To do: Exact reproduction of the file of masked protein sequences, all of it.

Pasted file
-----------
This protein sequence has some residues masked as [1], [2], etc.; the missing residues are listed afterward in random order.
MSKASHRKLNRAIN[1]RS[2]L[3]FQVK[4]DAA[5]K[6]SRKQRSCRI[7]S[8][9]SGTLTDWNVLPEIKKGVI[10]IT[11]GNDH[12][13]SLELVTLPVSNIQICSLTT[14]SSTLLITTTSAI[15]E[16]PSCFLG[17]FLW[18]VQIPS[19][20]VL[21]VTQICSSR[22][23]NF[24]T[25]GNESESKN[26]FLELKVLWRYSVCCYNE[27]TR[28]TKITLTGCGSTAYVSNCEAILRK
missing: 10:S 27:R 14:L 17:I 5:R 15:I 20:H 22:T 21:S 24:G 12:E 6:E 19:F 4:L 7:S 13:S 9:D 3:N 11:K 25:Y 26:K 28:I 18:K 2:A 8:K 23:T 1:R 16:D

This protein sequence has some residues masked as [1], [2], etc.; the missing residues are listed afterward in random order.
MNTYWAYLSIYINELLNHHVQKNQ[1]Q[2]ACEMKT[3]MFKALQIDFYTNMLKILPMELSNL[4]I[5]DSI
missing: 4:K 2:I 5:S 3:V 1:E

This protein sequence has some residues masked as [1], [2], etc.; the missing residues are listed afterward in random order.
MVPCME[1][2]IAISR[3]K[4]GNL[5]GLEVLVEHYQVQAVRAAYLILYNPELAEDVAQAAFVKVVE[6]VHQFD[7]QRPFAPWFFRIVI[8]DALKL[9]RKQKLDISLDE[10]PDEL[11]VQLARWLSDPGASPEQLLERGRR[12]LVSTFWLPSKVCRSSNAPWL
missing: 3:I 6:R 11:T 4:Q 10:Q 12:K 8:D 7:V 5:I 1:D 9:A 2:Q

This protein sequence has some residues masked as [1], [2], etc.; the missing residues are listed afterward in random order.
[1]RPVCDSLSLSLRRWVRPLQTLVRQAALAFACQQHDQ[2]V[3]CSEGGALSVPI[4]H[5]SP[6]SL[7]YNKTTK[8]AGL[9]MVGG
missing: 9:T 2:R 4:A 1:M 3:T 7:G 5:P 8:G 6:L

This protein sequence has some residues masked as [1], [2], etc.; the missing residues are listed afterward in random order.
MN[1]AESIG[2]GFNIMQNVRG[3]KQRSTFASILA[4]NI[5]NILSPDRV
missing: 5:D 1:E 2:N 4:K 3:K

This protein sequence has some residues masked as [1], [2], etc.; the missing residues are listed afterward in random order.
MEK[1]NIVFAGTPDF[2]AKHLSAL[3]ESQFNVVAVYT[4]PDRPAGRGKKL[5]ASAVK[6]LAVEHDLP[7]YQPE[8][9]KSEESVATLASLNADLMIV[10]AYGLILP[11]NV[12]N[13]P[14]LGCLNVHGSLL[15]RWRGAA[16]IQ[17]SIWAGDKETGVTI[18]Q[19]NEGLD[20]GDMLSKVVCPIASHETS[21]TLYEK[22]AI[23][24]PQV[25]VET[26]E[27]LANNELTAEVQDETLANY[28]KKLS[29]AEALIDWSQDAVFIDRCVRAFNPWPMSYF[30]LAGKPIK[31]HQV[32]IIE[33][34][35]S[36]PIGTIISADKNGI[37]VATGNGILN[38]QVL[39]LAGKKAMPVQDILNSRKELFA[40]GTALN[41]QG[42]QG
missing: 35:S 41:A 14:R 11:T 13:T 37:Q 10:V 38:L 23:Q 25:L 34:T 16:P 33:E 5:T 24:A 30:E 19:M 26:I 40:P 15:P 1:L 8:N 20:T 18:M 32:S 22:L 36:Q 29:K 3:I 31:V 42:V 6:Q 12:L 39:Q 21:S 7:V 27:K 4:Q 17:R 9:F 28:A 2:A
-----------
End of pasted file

This protein sequence has some residues masked as [1], [2], etc.; the missing residues are listed afterward in random order.
MSKASHRKLNRAIN[1]RS[2]L[3]FQVK[4]DAA[5]K[6]SRKQRSCRI[7]S[8][9]SGTLTDWNVLPEIKKGVI[10]IT[11]GNDH[12][13]SLELVTLPVSNIQICSLTT[14]SSTLLITTTSAI[15]E[16]PSCFLG[17]FLW[18]VQIPS[19][20]VL[21]VTQICSSR[22][23]NF[24]T[25]GNESESKN[26]FLELKVLWRYSVCCYNE[27]TR[28]TKITLTGCGSTAYVSNCEAILRK
missing: 10:S 27:R 14:L 17:I 5:R 15:I 20:H 22:T 21:S 24:G 12:E 6:E 19:F 4:L 7:S 13:S 9:D 3:N 11:K 25:Y 26:K 28:I 18:K 2:A 8:K 23:T 1:R 16:D

This protein sequence has some residues masked as [1], [2], etc.; the missing residues are listed afterward in random order.
MNTYWAYLSIYINELLNHHVQKNQ[1]Q[2]ACEMKT[3]MFKALQIDFYTNMLKILPMELSNL[4]I[5]DSI
missing: 4:K 2:I 5:S 3:V 1:E

This protein sequence has some residues masked as [1], [2], etc.; the missing residues are listed afterward in random order.
MVPCME[1][2]IAISR[3]K[4]GNL[5]GLEVLVEHYQVQAVRAAYLILYNPELAEDVAQAAFVKVVE[6]VHQFD[7]QRPFAPWFFRIVI[8]DALKL[9]RKQKLDISLDE[10]PDEL[11]VQLARWLSDPGASPEQLLERGRR[12]LVSTFWLPSKVCRSSNAPWL
missing: 3:I 6:R 11:T 4:Q 10:Q 12:K 8:D 7:V 5:I 1:D 9:A 2:Q

This protein sequence has some residues masked as [1], [2], etc.; the missing residues are listed afterward in random order.
[1]RPVCDSLSLSLRRWVRPLQTLVRQAALAFACQQHDQ[2]V[3]CSEGGALSVPI[4]H[5]SP[6]SL[7]YNKTTK[8]AGL[9]MVGG
missing: 9:T 2:R 4:A 1:M 3:T 7:G 5:P 8:G 6:L

This protein sequence has some residues masked as [1], [2], etc.; the missing residues are listed afterward in random order.
MN[1]AESIG[2]GFNIMQNVRG[3]KQRSTFASILA[4]NI[5]NILSPDRV
missing: 5:D 1:E 2:N 4:K 3:K

This protein sequence has some residues masked as [1], [2], etc.; the missing residues are listed afterward in random order.
MEK[1]NIVFAGTPDF[2]AKHLSAL[3]ESQFNVVAVYT[4]PDRPAGRGKKL[5]ASAVK[6]LAVEHDLP[7]YQPE[8][9]KSEESVATLASLNADLMIV[10]AYGLILP[11]NV[12]N[13]P[14]LGCLNVHGSLL[15]RWRGAA[16]IQ[17]SIWAGDKETGVTI[18]Q[19]NEGLD[20]GDMLSKVVCPIASHETS[21]TLYEK[22]AI[23][24]PQV[25]VET[26]E[27]LANNELTAEVQDETLANY[28]KKLS[29]AEALIDWSQDAVFIDRCVRAFNPWPMSYF[30]LAGKPIK[31]HQV[32]IIE[33][34][35]S[36]PIGTIISADKNGI[37]VATGNGILN[38]QVL[39]LAGKKAMPVQDILNSRKELFA[40]GTALN[41]QG[42]QG
missing: 35:S 41:A 14:R 11:T 13:T 37:Q 10:V 38:L 23:Q 25:L 34:T 16:P 33:E 5:T 24:A 30:E 19:M 26:I 40:P 15:P 1:L 8:N 20:T 18:M 32:S 22:L 36:Q 29:K 3:I 31:V 42:V 6:Q 12:L 39:Q 21:S 7:V 27:K 4:Q 17:R 9:F 28:A 2:A